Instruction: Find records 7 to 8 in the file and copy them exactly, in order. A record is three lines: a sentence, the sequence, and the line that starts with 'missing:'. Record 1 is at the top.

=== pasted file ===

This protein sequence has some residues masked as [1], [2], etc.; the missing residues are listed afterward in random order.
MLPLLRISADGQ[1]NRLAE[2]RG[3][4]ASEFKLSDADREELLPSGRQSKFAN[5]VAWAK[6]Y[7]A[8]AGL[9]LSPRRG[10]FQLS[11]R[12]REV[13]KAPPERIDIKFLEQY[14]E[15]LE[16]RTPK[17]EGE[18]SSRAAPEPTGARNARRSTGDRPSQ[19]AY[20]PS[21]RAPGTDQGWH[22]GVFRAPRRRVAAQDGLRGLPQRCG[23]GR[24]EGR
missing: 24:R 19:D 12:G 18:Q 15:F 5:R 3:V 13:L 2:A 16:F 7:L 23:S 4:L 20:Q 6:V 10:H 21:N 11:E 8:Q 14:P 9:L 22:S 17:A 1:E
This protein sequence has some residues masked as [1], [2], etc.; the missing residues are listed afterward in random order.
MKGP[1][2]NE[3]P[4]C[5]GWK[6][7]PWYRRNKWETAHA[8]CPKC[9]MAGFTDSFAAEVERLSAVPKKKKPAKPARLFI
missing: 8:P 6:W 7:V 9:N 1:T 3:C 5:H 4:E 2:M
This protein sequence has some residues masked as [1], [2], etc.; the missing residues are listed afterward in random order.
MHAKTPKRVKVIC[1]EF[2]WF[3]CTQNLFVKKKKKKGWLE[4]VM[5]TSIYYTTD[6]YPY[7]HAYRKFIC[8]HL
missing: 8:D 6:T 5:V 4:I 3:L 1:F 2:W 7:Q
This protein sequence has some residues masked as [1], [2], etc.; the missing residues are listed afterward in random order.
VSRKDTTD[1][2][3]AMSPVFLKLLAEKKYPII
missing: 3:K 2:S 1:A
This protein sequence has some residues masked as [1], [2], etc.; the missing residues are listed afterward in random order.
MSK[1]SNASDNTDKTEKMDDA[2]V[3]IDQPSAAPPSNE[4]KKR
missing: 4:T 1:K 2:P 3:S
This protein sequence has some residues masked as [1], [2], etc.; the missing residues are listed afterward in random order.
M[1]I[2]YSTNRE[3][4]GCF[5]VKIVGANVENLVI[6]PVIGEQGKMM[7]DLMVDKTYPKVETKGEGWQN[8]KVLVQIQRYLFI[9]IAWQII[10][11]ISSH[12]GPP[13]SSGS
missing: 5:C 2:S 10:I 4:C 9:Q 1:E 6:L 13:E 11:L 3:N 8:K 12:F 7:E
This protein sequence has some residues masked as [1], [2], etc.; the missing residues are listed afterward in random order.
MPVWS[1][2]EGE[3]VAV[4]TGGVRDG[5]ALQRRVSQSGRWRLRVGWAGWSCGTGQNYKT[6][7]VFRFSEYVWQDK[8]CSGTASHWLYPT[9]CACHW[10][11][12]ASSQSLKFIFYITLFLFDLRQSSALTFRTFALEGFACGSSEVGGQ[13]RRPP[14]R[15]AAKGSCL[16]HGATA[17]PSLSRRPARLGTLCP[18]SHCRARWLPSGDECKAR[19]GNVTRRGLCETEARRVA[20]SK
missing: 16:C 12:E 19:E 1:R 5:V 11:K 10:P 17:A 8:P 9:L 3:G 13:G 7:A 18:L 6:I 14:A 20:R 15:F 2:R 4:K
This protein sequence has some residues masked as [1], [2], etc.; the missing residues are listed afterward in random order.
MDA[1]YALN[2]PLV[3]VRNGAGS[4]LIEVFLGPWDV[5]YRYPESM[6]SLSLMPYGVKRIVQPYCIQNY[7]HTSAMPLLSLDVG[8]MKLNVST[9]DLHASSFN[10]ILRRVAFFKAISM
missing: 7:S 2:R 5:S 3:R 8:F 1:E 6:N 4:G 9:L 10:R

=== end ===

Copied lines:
This protein sequence has some residues masked as [1], [2], etc.; the missing residues are listed afterward in random order.
MPVWS[1][2]EGE[3]VAV[4]TGGVRDG[5]ALQRRVSQSGRWRLRVGWAGWSCGTGQNYKT[6][7]VFRFSEYVWQDK[8]CSGTASHWLYPT[9]CACHW[10][11][12]ASSQSLKFIFYITLFLFDLRQSSALTFRTFALEGFACGSSEVGGQ[13]RRPP[14]R[15]AAKGSCL[16]HGATA[17]PSLSRRPARLGTLCP[18]SHCRARWLPSGDECKAR[19]GNVTRRGLCETEARRVA[20]SK
missing: 16:C 12:E 19:E 1:R 5:V 11:K 10:P 17:A 8:P 9:L 3:G 13:G 7:A 18:L 6:I 14:A 20:R 15:F 2:R 4:K
This protein sequence has some residues masked as [1], [2], etc.; the missing residues are listed afterward in random order.
MDA[1]YALN[2]PLV[3]VRNGAGS[4]LIEVFLGPWDV[5]YRYPESM[6]SLSLMPYGVKRIVQPYCIQNY[7]HTSAMPLLSLDVG[8]MKLNVST[9]DLHASSFN[10]ILRRVAFFKAISM
missing: 7:S 2:R 5:S 3:R 8:F 1:E 6:N 4:G 9:L 10:R